Dandelion has been experimenting with ground loop designs—the shape of the plastic pipe that is installed in the ground, for instance—to expose more surface area to the soil to improve heat exchange. That optimization has allowed the designers to shave as much as 15% off the size and depth of loop (typically equating to about $2,000 in cost).
What type of house is best suited for geothermal energy?
For now, Hannun said, the technology is best adapted for houses with heating ducts, as opposed to radiators. “Today, our heat pumps are designed to feed into ductwork,” she said. “Radiators contain water that is relatively hot, and today’s heat pumps are best adapted to supplying air at a lower temperature. But, eventually, we will have a product for homes with radiators.”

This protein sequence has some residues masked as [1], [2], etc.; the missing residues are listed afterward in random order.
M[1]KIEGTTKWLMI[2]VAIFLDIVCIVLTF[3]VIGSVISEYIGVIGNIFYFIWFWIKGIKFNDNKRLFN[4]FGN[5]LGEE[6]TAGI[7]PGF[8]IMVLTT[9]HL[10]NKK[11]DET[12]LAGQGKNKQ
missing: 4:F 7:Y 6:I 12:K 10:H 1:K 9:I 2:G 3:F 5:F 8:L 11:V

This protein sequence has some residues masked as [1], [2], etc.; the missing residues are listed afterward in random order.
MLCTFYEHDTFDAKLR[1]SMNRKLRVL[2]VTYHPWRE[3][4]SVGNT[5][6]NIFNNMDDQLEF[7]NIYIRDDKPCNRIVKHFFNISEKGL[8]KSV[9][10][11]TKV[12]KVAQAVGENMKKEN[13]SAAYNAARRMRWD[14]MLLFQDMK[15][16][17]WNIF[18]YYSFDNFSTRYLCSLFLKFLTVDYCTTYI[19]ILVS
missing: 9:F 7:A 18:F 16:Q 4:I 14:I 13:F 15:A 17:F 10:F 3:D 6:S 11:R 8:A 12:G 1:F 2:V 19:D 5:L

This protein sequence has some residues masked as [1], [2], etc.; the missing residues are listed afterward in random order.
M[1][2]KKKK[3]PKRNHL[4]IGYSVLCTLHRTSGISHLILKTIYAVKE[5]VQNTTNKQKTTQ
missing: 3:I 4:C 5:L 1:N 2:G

Dandelion is now working with Lennar, one of the largest homebuilders in the country. “They’re interested in geothermal because they don’t want to get caught in a market where they can’t install gas anymore,” Hannun said.
Dandelion has a hybrid business model. It handles all the drilling, but contracts out some of its heat pump installations. It is likely to contract out more of the installation work in the future, Hannun said.
“The way we finance gas infrastructure, pushing natural gas through a pipeline, anticipates a usable lifetime of about 80 years,” she said. “That’s the physical life of the asset. But people are starting to realize that if we are going to achieve any of our commitments as a country to reducing carbon emissions, we won’t be able to operate that pipeline for that long.”